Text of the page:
Dartmoor National Park Authority met today (27 January) to agreed key decisions on backpack camping. This information is from them.
Following the High Court judgment in the case of Darwall vs Dartmoor National Park Authority, Members have agreed to:
• Seek permission to appeal the High Court judgment
• Endorse the new permissive system, agreed in principle with the Dartmoor Commons’ Owners Association
• Investigate which areas of common land owned by the Authority could be opened up to backpack camping
• Pause work on the byelaw review so the implications of High Court judgment can be fully considered.
Commenting after the meeting, Dartmoor National Park Authority Chief Executive Dr Kevin Bishop said: “We are grateful to the common landowners, including Mr and Mrs Darwall, who moved at speed to positively support the permissive system for backpack camping.
“The High Court judgment raises important issues of public interest that are central to the purpose of our National Parks. For this reason, the Authority has determined to seek permission to appeal the judgment.
“Our National Parks are largely owned by private individuals, and we respect their rights. However, our National Parks were designated by Parliament for their national importance. They have twin purposes: to protect and conserve and to provide opportunities for all parts of society to responsibly enjoy them.
“When the legislation to establish National Parks was introduced it was described as a people’s charter – a people’s charter for the open air, for the hikers and the ramblers, for everyone who lives to get out into the open air and enjoy the countryside. The High Court judgment potentially fetters that charter and seems contrary to the wishes of Parliament.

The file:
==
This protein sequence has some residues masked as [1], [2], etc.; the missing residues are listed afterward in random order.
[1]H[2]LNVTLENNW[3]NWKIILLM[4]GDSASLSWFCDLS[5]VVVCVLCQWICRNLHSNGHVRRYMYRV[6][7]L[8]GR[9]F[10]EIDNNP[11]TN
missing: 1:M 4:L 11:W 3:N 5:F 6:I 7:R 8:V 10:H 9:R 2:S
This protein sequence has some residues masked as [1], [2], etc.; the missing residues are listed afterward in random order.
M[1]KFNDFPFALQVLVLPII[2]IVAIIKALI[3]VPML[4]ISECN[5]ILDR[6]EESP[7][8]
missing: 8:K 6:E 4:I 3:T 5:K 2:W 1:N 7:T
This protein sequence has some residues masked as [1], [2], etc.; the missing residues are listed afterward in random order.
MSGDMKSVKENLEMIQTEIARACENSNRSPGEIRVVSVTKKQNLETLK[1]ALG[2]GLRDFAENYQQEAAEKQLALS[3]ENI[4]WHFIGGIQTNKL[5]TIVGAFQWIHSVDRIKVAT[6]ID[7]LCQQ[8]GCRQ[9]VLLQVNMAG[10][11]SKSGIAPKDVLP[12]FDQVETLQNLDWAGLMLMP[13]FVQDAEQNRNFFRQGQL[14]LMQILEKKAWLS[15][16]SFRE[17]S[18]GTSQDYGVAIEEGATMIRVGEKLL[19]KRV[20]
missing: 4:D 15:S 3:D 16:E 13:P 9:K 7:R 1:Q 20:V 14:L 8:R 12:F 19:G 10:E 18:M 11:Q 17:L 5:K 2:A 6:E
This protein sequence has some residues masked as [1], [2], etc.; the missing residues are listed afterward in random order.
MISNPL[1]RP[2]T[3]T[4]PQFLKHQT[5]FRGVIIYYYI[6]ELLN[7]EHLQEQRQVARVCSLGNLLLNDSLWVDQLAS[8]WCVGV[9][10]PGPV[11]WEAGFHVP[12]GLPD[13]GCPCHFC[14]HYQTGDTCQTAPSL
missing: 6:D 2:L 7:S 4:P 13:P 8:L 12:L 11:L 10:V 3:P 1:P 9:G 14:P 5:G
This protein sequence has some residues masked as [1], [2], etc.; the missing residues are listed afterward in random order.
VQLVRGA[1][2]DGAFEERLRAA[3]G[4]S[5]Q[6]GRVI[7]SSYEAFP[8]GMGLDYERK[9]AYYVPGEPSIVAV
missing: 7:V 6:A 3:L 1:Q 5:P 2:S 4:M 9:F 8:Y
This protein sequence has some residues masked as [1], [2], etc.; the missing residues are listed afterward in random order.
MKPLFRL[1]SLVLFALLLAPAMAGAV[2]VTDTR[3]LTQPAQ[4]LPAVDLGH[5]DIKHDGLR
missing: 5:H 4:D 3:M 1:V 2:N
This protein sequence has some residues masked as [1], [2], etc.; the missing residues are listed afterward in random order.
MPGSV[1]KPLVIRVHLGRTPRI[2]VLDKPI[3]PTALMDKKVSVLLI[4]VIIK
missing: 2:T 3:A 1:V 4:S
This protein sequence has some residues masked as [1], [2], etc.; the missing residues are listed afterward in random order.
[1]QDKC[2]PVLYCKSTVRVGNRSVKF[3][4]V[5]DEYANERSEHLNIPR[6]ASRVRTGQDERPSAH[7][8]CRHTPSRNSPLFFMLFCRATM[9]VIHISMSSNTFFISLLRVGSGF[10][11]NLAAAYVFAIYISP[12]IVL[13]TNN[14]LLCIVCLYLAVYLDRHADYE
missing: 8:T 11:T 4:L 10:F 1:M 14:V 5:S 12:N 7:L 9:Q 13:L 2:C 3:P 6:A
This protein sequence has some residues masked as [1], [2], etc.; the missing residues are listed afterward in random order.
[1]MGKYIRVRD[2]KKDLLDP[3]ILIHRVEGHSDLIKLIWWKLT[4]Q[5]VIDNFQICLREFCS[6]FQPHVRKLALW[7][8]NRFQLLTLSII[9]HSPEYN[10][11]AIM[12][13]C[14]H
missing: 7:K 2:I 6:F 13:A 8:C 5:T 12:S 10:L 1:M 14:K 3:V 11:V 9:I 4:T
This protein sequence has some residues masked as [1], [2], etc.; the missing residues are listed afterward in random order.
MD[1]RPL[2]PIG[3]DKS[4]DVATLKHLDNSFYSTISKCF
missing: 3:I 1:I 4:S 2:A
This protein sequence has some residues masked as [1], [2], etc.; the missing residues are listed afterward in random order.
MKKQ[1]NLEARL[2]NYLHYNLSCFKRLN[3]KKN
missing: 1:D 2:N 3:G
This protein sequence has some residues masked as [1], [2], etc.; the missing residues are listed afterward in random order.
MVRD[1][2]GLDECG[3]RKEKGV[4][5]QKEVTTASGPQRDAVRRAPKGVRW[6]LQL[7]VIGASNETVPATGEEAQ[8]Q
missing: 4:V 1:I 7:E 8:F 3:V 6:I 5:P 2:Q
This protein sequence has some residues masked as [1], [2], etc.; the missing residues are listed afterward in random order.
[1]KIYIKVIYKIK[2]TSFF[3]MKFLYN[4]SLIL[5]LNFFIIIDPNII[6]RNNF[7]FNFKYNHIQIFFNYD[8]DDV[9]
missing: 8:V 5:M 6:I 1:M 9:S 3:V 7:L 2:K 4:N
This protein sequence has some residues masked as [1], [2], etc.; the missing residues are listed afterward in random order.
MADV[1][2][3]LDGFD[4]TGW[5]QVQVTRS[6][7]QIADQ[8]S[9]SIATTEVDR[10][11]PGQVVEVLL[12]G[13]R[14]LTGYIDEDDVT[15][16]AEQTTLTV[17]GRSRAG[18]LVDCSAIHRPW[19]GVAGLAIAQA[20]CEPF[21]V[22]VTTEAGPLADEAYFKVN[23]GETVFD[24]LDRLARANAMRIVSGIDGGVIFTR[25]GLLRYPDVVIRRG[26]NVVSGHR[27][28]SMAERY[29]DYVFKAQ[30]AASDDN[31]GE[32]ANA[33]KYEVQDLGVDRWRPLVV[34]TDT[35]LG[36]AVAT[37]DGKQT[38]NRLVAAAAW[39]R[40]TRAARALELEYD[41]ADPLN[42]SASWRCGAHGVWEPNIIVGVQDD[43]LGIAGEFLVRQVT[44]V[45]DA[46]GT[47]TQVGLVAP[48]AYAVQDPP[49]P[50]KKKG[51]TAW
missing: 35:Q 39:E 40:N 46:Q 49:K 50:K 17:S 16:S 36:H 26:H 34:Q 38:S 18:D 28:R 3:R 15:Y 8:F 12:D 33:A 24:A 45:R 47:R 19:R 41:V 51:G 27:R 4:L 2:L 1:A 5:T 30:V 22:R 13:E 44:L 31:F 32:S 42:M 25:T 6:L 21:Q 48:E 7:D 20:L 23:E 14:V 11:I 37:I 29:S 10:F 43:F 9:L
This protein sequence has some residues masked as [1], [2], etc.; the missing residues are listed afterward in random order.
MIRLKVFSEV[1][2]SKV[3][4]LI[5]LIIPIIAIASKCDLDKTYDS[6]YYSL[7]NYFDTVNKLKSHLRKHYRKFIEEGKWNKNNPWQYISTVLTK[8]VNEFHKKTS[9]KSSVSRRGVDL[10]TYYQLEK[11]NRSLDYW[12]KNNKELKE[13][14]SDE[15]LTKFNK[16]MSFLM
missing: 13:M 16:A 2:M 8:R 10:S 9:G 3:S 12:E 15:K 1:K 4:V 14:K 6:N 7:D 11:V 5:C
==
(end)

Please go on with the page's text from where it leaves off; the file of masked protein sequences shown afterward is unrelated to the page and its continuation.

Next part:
“Whilst we await determination of the application to appeal, and any subsequent appeal, we remain committed to working in partnership with landowners and other partners to ensure the new permissive system is successful.”
Backpack camping on Dartmoor commons
Within days of the High Court judgment, a permissive approach to backpack/wild camping was agreed in principle with the Dartmoor Commons Owners’ Association.
The new system enables people to continue backpack/wild camping on identified common land without needing to secure landowner permission first. It has also provided much-needed reassurance to the schools and young people preparing for Ten Tors/Duke of Edinburgh.
The report to today’s Authority meeting contained more details of how that system will work. It involves landowners entering into a legal agreement with DNPA with up to £300 paid annually to landowners who opt-in.
The fee acts as a ‘seal’ for the agreement. Landowners are able to retain the fee but several have already indicated that they may donate it back to the National Park via the Donate for Dartmoor fund. This is something the Authority welcomes because Donate for Dartmoor supports the vital conservation work that keeps Dartmoor special for everyone.
Areas where people can backpack/wild camp are publicly available on the National Park Authority’s website. People planning a backpack/wild camp should check the map before they head off and leave no trace of their visit.
Appealing the High Court judgment
Once the High Court has issued a decision there’s limited time to appeal which is why the Authority acted quickly and convened its meeting today.
First, the Authority appealed for permission directly to the Chancellor of the High Court. This application was declined on 13 January 2023.
The next step involves filing an appeal notice to the Court of Appeal. This has to be done by 3 February. The court will then decide to grant permission to appeal or refuse permission to appeal.
Because Authority Members were considering information relating to legal proceedings, local government laws allow for certain matters to be discussed privately. For this reason, the item was discussed in the ‘exempt information’ section of the meeting.
In reaching their decision, Members are aware of the resources and costs involved but agreed there was merit in the grounds for filing an appeal notice.
Dartmoor’s existing byelaws have been under review for some time with the Authority due to publish a revised set for public consultation. However, Members agreed that this work should be paused for the time being.